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An exploration of barriers to patients' safety from the perspective of emergency nurses p. 141
Abdulellah Al Thobaity
DOI:10.4103/sjhs.sjhs_15_20  
Background: The roles of emergency nurses include providing high-quality health care to patients, ensuring their safety, and liaising with their families. Identifying barriers by nurses to achieving patients' safety in Saudi Arabia is vital as there is a lack of the evidence on the topic. Objective: The study aim was to identify major barriers to the provision of patients' safety by nurses in the emergency department. Methods: A cross-sectional study was conducted in the nursing departments of two hospitals in Taif City. Data were collected through questionnaires administered at both hospitals between September 20 and October 20, 2019. Purposive sampling was used to recruit participants from the emergency departments who attained a score of 33 after responding to the questionnaire items (Likert scale, 1–5). The data were entered into SPSS® Statistics version 24. Descriptive statistics, such as mean, frequency, and standard deviation were calculated. Principal component analysis was used, with varimax rotation, to ensure high validity and reliability. Results: Sixteen barriers were quantified, validated, and grouped by category: (1) poor competencies, (2) poor evaluation and reporting, and (3) poor management and leadership. The most significant barriers were staff shortages (mean of 4.16), the absence of feedback from leaders (mean of 3.63), and lack of information on safety goals for patients (mean of 3.47). Conclusion: It is necessary to improve nurses' competencies, perform regular evaluations, and enhance nursing leadership to enhance patients' safety. Education, leadership, and research are key tenets.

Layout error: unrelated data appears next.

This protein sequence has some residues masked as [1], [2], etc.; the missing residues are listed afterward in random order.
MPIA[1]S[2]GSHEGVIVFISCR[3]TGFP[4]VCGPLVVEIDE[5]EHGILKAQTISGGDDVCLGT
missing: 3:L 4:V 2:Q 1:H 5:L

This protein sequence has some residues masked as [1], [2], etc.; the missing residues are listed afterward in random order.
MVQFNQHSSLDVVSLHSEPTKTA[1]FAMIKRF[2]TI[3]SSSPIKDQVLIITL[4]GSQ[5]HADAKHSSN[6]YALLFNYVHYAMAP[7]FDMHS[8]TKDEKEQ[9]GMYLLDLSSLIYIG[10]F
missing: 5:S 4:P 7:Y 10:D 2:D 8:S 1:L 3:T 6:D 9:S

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Health literacy and attitudes of caregivers of intellectually disabled children towards eye care p. 146